While not everything that Frank Miller writes is gold, he appears to be on a roll these days. ""300"", the latest movie adaptation of one of Frank Miller’s comics, earned more than seventy million dollars, and had one of the largest opening weekends for an R-Rated movie. The combination of intense blood and guts action dished out by a bunch of chiseled body builder guys appears to have struck a nerve with the mainstream.
Like the stylized "Sin City" film, "300" has garnered attention as it carves out its own unique look and feel that echoes its comic book roots. And while other heavy green screen productions such as "Sky Captain" suffered when the actors and their virtual sets never quite seemed to connect, in "300" the metallic sepia toned tints applied to every frame cements the actors and the virtual backgrounds of ancient Greece together.
Set in 480 B.C., "300" recounts the story of the small group of Spartan warriors who defended their home against the invading Persian army. The plot for "300" moves along at an awkward pace, and is filled with historical inaccuracies and the kind of shouted out cliché’ laden speeches about fighting for honor and glory you’d expect in a battle bonanza such as this. And regardless of the flat dialog, the us against them to defeat the enemy against impossible odds mentality is always a crowd pleaser and readies its audience to feast on the blood frenzy to come.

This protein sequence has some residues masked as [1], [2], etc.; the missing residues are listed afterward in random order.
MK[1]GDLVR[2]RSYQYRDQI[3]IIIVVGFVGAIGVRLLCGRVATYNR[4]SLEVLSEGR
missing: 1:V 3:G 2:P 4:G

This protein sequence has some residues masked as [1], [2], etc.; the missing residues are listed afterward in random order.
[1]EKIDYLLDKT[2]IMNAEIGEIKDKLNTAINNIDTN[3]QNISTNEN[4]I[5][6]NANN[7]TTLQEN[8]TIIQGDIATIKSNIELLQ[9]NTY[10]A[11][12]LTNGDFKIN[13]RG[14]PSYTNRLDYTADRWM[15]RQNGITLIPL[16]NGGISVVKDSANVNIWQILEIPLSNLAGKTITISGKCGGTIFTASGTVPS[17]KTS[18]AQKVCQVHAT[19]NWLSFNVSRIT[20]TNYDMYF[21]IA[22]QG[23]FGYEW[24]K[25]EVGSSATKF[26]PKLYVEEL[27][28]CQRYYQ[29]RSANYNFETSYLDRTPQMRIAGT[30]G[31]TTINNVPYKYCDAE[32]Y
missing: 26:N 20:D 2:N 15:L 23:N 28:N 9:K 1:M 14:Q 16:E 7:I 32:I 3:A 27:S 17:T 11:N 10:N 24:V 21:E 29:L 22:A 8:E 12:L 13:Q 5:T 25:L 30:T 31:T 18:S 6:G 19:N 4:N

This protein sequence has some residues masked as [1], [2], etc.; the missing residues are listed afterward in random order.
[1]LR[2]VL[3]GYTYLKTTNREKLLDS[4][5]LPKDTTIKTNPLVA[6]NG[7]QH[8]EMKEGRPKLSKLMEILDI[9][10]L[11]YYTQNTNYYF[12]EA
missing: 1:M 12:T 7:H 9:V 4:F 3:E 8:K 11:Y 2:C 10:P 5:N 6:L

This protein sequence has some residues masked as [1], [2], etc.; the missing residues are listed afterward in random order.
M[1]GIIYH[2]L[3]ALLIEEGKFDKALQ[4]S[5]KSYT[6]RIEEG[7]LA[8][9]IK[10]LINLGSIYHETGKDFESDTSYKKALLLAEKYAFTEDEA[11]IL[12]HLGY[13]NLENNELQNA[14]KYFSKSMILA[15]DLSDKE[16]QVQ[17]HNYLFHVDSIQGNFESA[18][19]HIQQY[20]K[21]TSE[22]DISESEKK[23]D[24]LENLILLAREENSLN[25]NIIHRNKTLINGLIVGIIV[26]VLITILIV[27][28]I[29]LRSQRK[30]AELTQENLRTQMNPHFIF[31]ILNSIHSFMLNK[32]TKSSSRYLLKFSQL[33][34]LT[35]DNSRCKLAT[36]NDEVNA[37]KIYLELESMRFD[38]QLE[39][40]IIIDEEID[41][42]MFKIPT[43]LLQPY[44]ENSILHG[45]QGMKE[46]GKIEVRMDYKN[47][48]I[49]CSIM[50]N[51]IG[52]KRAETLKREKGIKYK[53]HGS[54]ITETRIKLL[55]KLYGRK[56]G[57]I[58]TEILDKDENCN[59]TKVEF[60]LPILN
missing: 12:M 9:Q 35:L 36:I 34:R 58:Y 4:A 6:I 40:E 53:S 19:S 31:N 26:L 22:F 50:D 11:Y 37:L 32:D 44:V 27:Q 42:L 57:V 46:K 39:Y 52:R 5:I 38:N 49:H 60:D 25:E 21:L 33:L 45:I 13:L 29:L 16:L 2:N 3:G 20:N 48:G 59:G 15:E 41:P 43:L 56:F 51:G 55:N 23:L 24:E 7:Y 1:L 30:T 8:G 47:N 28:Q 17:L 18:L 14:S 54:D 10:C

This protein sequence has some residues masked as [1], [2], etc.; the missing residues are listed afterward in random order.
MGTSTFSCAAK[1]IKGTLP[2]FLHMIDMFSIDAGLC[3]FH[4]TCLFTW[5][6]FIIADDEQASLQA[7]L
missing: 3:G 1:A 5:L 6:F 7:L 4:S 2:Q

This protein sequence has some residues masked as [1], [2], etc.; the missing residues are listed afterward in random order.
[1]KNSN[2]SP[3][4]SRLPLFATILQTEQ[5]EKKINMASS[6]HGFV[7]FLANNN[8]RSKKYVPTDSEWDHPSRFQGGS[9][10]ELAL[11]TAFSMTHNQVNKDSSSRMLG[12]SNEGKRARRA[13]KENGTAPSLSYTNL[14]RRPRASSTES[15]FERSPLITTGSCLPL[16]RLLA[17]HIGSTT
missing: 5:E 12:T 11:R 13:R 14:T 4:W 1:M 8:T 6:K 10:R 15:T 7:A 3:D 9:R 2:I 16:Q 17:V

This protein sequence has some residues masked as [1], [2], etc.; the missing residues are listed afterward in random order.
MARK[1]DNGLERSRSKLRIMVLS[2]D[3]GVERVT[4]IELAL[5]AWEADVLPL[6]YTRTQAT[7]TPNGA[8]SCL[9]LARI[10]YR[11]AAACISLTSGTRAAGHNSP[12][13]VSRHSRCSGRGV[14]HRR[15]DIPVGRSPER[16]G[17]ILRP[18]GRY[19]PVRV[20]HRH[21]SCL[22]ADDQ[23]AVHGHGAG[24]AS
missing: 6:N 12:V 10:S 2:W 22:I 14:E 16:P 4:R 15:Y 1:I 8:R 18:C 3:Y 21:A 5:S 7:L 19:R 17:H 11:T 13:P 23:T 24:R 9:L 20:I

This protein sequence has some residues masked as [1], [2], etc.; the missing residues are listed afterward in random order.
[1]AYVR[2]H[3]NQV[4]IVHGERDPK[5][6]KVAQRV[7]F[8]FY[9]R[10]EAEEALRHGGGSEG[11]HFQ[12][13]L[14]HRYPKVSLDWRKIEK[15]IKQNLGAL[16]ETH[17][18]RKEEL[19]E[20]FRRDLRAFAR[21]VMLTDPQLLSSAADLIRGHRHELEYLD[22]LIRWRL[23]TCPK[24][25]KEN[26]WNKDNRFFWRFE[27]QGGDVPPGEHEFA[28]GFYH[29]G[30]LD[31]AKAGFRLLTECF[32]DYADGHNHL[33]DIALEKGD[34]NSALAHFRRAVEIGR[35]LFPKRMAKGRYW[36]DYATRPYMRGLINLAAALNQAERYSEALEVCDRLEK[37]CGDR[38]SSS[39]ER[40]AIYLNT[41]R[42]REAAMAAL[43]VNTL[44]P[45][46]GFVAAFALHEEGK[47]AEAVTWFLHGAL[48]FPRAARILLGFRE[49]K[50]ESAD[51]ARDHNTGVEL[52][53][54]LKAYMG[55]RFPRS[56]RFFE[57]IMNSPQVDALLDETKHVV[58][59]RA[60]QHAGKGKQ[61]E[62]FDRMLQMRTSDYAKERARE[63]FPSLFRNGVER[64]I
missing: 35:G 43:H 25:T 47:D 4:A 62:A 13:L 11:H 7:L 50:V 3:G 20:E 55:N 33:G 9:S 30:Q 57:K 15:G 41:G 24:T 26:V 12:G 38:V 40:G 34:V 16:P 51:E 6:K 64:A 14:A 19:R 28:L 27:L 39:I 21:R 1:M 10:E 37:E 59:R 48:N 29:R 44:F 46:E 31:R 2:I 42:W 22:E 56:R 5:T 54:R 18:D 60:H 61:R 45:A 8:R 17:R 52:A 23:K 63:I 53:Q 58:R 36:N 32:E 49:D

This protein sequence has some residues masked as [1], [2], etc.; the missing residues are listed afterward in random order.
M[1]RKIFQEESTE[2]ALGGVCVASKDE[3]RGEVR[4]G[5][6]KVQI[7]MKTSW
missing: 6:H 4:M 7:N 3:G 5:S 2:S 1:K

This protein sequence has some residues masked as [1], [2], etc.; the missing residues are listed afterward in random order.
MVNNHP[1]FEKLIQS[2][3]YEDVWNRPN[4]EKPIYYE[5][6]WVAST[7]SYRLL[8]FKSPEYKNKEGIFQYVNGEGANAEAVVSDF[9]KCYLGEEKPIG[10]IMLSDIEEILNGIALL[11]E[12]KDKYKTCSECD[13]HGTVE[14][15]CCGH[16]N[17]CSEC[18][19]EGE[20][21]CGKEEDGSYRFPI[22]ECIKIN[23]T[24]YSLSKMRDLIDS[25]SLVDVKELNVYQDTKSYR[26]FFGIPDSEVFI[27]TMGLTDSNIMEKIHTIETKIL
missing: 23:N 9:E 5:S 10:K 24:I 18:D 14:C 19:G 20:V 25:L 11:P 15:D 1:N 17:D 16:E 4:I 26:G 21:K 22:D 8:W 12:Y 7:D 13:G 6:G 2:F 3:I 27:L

And once "300" gets rolling, it takes the cinematic fight scene experience to a new level of visceral carnage and indulges audiences in a stylized splatterfest of ultraviolence. "300"’s director Zack Snyder sharply focuses on the deadly cause and effect unleashed by the Spartan swords and spears. The camera speeds up and slows down the action, rotating the angle as blood splatters into frozen time and space. And while these moments are exhilarating, unfortunately, the action peaks about two thirds through the film, and "300" storyline slides off towards the end.
If you have been craving the kind of ancient epic battle scenes seen in the "Lord of the Rings", and don’t expect too much from the acting, pacing and dialog then "300" will satisfy your big screen needs.
Hoping they will get around to adapting more Frank Miller comics like the "Dark Knight Returns" or "Ronin" for Movie Magazine this is Purple.
© 2007 - Purple - Air Date: 3/14/07
USA - 2007